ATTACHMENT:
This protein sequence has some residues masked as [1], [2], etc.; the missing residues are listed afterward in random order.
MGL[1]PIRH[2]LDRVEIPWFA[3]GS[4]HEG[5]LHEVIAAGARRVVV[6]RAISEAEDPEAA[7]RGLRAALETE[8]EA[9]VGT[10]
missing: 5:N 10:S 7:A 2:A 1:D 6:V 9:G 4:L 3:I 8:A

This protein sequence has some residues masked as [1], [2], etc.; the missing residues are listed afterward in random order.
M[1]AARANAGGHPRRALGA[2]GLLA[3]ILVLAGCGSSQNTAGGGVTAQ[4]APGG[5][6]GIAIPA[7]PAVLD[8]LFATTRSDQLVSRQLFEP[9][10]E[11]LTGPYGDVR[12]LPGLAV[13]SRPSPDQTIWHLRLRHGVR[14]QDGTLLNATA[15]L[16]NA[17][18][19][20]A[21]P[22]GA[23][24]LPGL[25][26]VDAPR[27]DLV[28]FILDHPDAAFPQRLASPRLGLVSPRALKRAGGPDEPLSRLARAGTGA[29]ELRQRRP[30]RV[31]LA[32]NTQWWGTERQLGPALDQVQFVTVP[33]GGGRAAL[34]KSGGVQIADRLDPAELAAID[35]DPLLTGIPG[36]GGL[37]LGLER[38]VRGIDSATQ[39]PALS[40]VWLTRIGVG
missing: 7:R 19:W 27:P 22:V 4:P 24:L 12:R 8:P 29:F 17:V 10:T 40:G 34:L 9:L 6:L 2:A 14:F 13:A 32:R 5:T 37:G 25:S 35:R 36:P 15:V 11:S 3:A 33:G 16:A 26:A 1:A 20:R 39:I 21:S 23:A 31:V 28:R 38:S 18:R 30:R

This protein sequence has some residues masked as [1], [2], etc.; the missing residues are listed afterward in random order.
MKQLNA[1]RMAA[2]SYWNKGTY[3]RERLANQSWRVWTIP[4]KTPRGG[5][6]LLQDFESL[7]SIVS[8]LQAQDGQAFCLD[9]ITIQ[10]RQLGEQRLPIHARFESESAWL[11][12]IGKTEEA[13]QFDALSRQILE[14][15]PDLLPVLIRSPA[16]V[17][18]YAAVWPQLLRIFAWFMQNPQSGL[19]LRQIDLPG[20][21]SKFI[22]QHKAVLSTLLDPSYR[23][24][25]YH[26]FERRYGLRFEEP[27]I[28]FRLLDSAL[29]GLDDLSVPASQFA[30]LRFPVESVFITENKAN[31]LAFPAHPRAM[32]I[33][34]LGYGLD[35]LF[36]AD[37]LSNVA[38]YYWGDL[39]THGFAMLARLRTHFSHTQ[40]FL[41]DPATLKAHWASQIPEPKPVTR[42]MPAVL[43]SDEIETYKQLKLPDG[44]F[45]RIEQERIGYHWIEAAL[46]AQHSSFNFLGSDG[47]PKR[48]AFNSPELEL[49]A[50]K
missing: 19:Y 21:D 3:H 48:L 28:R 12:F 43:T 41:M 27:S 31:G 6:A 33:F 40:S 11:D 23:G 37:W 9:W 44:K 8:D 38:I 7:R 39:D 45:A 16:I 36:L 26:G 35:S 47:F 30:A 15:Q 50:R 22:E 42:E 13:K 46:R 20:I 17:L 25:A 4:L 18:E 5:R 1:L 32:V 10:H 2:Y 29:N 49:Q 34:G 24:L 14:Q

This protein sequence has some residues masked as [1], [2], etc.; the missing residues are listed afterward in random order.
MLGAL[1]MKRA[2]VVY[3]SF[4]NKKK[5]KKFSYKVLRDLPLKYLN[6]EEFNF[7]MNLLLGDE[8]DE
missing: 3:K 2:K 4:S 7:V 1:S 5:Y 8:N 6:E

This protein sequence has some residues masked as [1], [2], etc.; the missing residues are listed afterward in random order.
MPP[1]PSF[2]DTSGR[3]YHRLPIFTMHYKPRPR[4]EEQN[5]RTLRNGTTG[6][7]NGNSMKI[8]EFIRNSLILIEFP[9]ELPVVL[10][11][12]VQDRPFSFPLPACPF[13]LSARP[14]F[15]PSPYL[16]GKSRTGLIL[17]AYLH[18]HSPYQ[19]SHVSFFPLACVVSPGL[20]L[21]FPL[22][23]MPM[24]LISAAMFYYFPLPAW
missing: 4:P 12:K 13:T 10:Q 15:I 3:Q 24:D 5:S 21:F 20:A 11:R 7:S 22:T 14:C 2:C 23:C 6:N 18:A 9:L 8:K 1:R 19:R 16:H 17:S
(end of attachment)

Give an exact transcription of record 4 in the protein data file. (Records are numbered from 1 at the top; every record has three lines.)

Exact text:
This protein sequence has some residues masked as [1], [2], etc.; the missing residues are listed afterward in random order.
MLGAL[1]MKRA[2]VVY[3]SF[4]NKKK[5]KKFSYKVLRDLPLKYLN[6]EEFNF[7]MNLLLGDE[8]DE
missing: 3:K 2:K 4:S 7:V 1:S 5:Y 8:N 6:E